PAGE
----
Wednesday, September 5, 2012

The Lone Ranger

Sometimes I worry about my littlest man, Luke.

I don't worry about his development or his speech. I don't worry about how much he sleeps or eats. I don't even have to worry about his bathrooms habits (much) anymore since he's been potty trained for almost a year.

What I worry about is his status as the fourth triplet.

Peyton, Sam, and Adah have always had each other. They've never been the only child in their family who is in a new class or in a new situation. And even though sometimes I know they get on one another's nerves, they are happy to be together everywhere they go.

But Luke?? He's got it just a little bit harder. He spends his days playing and running with his brother and sisters. They include him in all of their games and fun and it really is like he is the fourth triplet. They cannot remember a day when he wasn't in their lives and he has always been part of the pack.

So my heart hurts a little bit for him when he sadly watches his entourage, his closest friends, skip into their preschool class or their soccer practice and he is left behind. Sure, he has his own class and practice to go to, but it's just not the same when your three best friends aren't there and you know that they're off having fun, TOGETHER, without you.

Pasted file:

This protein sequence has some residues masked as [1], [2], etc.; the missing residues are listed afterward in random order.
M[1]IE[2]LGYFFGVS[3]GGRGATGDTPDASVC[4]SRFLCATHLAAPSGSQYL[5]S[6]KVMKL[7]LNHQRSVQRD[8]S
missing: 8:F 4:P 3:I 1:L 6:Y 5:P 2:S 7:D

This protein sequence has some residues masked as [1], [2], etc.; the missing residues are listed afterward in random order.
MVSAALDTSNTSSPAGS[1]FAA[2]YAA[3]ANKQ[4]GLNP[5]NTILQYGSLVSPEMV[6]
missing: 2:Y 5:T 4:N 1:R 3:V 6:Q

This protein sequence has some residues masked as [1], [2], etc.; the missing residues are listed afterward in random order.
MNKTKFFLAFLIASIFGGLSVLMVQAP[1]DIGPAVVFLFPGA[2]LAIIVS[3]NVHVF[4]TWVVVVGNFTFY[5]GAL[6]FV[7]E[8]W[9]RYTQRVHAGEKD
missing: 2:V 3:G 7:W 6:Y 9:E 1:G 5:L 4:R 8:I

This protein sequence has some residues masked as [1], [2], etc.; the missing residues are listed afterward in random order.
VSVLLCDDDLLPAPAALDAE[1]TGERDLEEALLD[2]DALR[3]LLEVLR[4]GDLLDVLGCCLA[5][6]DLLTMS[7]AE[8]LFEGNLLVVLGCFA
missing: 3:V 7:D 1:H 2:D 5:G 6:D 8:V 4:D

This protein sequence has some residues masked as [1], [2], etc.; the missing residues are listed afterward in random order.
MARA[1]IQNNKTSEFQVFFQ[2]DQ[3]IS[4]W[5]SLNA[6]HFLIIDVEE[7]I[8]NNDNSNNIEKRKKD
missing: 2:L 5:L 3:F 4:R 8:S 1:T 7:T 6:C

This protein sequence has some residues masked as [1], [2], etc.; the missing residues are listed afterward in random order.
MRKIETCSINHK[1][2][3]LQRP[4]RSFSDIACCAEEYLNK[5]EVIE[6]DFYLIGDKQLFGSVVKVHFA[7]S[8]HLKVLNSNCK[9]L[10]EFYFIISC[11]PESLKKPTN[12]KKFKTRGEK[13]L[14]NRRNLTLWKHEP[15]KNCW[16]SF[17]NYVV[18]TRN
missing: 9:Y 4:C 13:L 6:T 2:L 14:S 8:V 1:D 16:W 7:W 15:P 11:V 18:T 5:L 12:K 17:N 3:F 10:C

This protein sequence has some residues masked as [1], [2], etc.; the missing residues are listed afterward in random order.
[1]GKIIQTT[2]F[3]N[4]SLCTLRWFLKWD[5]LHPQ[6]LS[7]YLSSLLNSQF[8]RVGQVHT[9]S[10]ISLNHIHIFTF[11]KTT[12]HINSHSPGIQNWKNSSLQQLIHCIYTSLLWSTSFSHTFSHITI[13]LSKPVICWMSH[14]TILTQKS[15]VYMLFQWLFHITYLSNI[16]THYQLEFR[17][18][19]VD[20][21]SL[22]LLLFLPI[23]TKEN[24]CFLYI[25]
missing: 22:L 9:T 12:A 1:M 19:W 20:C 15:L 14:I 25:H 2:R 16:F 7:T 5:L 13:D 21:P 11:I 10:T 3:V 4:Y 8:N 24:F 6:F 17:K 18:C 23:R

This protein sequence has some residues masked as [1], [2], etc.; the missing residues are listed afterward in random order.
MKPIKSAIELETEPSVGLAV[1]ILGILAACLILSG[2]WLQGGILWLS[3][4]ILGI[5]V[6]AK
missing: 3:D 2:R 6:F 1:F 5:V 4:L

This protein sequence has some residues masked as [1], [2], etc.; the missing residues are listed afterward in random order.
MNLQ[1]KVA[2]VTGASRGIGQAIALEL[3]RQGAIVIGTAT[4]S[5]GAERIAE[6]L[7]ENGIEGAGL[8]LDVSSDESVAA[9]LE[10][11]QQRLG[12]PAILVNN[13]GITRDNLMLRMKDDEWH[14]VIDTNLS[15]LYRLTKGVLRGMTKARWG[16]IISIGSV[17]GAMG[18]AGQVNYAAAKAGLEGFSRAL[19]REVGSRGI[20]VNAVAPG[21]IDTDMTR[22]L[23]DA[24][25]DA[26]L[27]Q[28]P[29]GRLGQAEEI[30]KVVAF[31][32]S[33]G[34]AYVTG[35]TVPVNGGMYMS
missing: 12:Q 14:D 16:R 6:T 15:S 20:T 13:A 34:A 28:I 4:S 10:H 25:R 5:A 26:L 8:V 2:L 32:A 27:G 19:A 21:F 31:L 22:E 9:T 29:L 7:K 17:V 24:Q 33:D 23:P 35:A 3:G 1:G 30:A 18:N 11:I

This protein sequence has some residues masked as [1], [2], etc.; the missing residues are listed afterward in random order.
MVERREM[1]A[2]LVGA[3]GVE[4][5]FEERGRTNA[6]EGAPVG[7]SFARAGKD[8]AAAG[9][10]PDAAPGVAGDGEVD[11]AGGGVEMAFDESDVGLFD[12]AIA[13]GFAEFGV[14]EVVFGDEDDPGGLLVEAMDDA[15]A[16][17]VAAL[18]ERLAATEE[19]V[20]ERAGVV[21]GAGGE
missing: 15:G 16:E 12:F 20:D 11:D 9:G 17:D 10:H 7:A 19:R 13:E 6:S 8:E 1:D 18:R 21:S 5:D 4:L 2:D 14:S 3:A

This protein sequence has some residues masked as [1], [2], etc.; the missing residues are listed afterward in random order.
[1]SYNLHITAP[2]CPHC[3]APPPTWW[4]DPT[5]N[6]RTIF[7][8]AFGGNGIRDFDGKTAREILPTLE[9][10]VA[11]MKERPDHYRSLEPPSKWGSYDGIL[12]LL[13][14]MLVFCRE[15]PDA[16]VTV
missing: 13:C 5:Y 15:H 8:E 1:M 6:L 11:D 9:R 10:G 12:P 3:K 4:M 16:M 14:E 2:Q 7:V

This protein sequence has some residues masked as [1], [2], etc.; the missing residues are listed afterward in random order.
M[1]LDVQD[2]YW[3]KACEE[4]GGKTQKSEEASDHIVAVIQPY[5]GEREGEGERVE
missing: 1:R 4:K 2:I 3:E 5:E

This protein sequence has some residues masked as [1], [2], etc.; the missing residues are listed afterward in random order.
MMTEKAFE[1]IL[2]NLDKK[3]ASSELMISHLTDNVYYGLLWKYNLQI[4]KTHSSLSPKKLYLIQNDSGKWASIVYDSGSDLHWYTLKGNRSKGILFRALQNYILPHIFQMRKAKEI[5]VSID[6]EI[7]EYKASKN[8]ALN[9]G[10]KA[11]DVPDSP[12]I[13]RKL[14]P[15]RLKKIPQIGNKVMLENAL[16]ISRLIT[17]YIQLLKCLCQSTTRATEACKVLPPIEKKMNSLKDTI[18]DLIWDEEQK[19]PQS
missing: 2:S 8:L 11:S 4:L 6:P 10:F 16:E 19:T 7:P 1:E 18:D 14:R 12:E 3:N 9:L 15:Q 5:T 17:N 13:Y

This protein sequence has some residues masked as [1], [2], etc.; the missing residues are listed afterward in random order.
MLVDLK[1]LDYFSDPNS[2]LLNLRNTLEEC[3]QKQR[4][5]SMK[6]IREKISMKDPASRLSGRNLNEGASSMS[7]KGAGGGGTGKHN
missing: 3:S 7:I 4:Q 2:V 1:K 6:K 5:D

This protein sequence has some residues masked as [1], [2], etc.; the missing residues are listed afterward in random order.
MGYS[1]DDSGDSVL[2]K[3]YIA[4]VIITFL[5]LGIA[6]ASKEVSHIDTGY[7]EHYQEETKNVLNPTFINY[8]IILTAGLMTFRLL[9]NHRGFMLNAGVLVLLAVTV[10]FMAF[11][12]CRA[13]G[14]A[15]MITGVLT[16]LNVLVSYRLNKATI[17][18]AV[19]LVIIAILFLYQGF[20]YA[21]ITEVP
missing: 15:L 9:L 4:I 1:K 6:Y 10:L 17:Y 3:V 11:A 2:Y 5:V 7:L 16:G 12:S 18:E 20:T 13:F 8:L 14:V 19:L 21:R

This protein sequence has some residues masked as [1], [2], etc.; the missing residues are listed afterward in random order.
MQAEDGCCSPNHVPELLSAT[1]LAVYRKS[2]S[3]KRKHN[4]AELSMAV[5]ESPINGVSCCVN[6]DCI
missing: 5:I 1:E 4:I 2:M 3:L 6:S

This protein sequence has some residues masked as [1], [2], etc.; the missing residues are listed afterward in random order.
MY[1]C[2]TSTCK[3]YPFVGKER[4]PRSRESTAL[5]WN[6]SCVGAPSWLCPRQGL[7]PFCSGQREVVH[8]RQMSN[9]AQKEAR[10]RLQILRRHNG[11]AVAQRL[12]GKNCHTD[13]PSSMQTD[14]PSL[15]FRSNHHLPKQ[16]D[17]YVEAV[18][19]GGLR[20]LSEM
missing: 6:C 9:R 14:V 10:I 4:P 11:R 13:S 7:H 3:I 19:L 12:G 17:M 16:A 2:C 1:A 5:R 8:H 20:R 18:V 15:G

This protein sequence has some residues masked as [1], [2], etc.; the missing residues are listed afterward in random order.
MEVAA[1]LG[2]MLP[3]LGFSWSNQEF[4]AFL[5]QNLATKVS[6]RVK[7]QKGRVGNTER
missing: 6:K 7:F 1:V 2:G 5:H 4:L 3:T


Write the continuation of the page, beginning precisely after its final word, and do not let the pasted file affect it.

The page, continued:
I always make sure he has a few extra hugs and he always lingers a little longer by my side before he gets up the courage to head somewhere alone. But, deep down, I know that this is helping him. He is becoming brave and independent, something that you tend to develop a little later in life when you are a multiple.

In fact, he is actually developing character in an area that the triplets haven't explored yet, even though they are older. He is learning to adjust and enter new situations on his own. He is figuring out who he is apart from his family, which is something every child must do. He's learning to forge friendships and relationships at a young age, something that will be invaluable to him for the rest of his life.

The triplets still have a lot to learn when it comes to independence. Yes, they are individuals and have their own unique traits, interests, and friends. BUT, they have always had the assurance of having someone familiar by their sides as they navigate any times of novelty or uncertainty. My prediction is that a certain little boy will soon become the teacher in a couple years when they are finally forced to learn what it's like to be the lone ranger.

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